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Some Things You Might Not Know About the Driver Shortage

One reason the driver shortage is so acute right now is that during the recession between 2007 to 2011 the trucking industry literally recruited no new drivers. As in zero, reinforces Gordon Klemp, CEO of the National Transportation Institute in the U.S.

In fact, many fleets let drivers go, others retired early, and the growth in more local intermodal absorbed whatever new driver candidates where left, he added.

Klemp and NTI VP of sales Leah Shaver were invited to talk about driver recruiting and retention in a webinar called, Helping New Drivers Succeed and Stay , presented by Fleet Owner magazine and sponsored by Verizon Networkfleet.

Fleet Owner reports that Klemp got things rolling with a sometimes surprising look at the driver shortage today and its root causes. According to Klemp, today’s shortage is exacerbated by what he called “the underground economy.” That used to be a term coined for the network of people who engage in a variety of illegal activities for profit. Today, they are joined by those who have abandoned jobs such as trucking and entered the welfare ranks instead, supplementing their income with “off the books” part time jobs for cash.

“Lots of former drivers get by this way,” Klemp said.

Making the problem worse, he added,  is an industry with an “aging and inverted workforce” – not ideal for highly physical jobs like trucking. “We don’t retire drivers as much as we wear them out,” Klemp observed. “They leave trucking for physical reasons.”

Driver pay has not kept pace with inflation, either, even though the industry now has the highest per-mile pay rate ever, Klemp reported. In the last 20 years, there has been about a 40% growth in driver pay, but drivers have actually lost money due to inflation.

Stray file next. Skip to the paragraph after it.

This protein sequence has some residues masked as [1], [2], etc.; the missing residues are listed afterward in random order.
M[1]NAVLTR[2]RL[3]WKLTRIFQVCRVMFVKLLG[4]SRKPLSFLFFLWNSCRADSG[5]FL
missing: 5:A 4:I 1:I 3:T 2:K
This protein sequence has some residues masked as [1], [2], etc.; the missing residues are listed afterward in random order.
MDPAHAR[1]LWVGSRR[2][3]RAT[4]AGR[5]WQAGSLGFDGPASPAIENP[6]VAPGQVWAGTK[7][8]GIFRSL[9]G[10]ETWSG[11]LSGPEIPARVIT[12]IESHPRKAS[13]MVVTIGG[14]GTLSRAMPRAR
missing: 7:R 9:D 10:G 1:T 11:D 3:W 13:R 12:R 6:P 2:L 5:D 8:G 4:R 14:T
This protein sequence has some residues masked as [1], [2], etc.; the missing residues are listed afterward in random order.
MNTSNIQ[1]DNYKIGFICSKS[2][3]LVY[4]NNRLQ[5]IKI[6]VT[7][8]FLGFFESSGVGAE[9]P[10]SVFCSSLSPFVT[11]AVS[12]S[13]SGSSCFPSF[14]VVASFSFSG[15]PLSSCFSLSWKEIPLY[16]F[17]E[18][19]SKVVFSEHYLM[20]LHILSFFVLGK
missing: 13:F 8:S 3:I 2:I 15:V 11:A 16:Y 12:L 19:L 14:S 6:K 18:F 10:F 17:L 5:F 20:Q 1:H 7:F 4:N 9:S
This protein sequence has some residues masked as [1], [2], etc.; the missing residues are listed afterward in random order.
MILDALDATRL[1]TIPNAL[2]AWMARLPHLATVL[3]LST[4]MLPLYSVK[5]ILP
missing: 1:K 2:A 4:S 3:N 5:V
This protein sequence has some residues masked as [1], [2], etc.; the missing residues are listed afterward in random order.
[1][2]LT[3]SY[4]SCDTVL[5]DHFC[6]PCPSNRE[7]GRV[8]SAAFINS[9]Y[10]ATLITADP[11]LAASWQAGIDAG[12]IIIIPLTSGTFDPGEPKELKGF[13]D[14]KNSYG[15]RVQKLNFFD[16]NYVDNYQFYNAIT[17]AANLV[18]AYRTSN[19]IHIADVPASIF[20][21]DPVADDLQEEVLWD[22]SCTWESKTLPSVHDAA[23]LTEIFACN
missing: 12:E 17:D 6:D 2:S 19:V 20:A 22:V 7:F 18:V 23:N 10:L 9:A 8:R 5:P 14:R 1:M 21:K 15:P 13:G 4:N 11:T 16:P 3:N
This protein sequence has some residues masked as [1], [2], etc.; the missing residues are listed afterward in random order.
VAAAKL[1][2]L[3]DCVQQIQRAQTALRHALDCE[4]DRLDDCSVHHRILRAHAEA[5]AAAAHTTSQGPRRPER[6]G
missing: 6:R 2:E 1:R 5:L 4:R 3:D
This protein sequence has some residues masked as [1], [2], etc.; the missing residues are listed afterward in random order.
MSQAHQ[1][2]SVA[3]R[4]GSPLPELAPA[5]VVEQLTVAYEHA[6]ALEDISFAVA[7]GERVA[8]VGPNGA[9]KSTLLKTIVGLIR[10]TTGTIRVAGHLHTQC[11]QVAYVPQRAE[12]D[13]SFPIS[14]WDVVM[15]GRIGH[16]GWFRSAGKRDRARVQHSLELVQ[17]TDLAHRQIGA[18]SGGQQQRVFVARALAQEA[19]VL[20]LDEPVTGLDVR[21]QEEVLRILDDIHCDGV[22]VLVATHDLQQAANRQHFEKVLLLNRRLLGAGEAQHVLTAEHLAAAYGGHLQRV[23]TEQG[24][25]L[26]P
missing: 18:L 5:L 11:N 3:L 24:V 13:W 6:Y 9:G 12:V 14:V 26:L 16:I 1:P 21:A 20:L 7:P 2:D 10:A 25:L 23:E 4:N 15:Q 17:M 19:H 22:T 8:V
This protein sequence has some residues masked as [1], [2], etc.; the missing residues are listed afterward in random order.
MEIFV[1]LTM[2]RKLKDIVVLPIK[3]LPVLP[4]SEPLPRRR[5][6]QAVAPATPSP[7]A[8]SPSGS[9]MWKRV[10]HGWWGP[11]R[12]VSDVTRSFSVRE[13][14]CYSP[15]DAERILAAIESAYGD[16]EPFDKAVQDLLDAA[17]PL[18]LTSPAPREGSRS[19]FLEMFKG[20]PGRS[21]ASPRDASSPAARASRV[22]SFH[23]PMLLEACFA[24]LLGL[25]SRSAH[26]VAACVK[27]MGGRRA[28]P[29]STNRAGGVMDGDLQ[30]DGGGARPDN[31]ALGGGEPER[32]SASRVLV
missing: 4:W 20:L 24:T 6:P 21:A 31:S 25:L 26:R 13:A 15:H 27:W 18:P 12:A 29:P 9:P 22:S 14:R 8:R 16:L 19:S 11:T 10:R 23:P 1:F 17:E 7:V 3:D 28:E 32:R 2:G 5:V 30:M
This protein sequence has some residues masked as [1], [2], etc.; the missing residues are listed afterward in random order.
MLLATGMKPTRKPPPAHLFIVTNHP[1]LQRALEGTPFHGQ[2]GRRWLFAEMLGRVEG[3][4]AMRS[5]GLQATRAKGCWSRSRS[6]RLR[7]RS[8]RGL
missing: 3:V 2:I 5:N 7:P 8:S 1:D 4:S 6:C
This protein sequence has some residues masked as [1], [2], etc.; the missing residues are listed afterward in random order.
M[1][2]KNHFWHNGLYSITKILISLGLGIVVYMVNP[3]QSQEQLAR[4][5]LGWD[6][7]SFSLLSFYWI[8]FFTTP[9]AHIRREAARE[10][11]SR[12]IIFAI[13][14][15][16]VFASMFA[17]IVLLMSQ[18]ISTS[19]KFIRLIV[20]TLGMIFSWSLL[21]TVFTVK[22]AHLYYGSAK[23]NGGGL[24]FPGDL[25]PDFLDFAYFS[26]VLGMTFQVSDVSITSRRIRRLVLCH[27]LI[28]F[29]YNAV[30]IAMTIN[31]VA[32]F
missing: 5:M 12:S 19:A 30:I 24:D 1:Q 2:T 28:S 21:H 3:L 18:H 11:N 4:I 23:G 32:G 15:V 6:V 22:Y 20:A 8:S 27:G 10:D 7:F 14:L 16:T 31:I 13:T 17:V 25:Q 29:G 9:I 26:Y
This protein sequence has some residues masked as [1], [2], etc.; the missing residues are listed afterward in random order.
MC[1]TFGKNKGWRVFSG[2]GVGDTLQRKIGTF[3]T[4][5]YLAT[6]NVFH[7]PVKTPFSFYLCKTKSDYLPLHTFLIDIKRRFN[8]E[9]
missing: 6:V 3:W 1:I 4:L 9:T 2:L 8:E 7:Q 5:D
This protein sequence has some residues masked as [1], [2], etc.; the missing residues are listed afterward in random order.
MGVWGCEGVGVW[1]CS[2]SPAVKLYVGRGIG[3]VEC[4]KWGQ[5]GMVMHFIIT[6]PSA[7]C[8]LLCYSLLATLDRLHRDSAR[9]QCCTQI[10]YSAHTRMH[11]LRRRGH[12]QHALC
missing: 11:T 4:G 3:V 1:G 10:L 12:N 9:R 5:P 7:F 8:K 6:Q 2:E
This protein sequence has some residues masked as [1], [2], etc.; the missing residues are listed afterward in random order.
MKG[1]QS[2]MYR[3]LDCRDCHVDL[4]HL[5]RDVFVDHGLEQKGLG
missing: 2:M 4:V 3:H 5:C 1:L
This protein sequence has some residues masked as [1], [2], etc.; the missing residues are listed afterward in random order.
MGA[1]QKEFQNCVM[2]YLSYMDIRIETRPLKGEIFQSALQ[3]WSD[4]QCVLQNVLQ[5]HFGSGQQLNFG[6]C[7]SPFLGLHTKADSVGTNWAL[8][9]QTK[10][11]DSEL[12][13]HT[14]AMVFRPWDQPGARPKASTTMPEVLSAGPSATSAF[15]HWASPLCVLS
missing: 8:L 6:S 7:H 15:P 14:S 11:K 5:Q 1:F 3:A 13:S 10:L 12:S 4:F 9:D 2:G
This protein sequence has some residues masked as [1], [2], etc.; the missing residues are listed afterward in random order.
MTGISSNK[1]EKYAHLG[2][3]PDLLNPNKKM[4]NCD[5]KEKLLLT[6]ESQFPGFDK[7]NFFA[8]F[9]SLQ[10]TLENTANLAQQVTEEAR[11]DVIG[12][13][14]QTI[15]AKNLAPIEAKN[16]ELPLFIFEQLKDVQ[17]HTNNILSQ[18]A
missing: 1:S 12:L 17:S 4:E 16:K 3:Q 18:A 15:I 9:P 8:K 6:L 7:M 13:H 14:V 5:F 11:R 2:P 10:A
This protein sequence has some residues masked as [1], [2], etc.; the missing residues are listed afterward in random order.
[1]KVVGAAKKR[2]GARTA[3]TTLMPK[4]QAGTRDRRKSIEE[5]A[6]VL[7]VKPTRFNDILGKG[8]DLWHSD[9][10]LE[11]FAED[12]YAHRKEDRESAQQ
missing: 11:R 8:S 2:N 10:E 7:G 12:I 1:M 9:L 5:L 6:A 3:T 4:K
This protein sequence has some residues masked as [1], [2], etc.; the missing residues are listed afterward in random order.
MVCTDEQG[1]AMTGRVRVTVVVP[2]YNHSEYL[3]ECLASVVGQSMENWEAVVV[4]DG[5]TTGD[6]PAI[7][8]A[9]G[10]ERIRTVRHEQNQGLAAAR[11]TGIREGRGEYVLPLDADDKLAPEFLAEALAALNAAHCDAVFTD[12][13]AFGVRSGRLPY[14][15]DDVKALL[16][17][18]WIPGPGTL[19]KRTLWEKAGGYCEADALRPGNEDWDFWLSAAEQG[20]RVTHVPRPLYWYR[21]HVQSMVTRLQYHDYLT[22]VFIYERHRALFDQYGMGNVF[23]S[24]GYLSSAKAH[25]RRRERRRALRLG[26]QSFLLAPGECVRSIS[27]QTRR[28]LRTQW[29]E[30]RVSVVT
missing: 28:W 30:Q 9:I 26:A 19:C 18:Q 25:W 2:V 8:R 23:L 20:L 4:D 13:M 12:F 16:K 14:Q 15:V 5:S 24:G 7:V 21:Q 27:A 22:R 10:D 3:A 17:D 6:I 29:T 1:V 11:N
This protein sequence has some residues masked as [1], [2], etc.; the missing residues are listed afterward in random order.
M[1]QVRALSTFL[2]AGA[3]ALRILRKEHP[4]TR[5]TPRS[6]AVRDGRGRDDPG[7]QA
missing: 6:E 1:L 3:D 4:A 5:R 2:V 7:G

Colleague Leah Shaver followed Klemp to outline some concrete things fleets can do to help improve their own driver retention numbers. Among them:

  • Provide drivers with smartphones and other forms of in-cab communications  so they have stay in touch  and  have video chats with family and friends.
  • Create new driver mentoring programs. “Assign a neutral party to help new drivers transition [into your fleet],” she said. Mentoring works best if everybody is involved in mentoring, but if that is not practical, do your best to pair an existing employee who is positive and communicates well with new drivers.
  • Get dispatchers involved. Don’t under estimate the importance of the dispatcher role in driver retention, according to Shaver. Put your new drivers with a dispatcher who is fast and technologically savvy and keep each dispatcher’s fleet size manageable. You need a strong match between planners and dispatchers, too.
  • Spend more money on developing fleet drivers not on hiring new drivers. And don’t give up too quickly on drivers who need extra help and retraining.
  • Remember, driver aren’t too complicated. They want miles, money, home time and respect. Retaining drivers is all about managing perceptions.

View the full webinar on-demand, free of charge.

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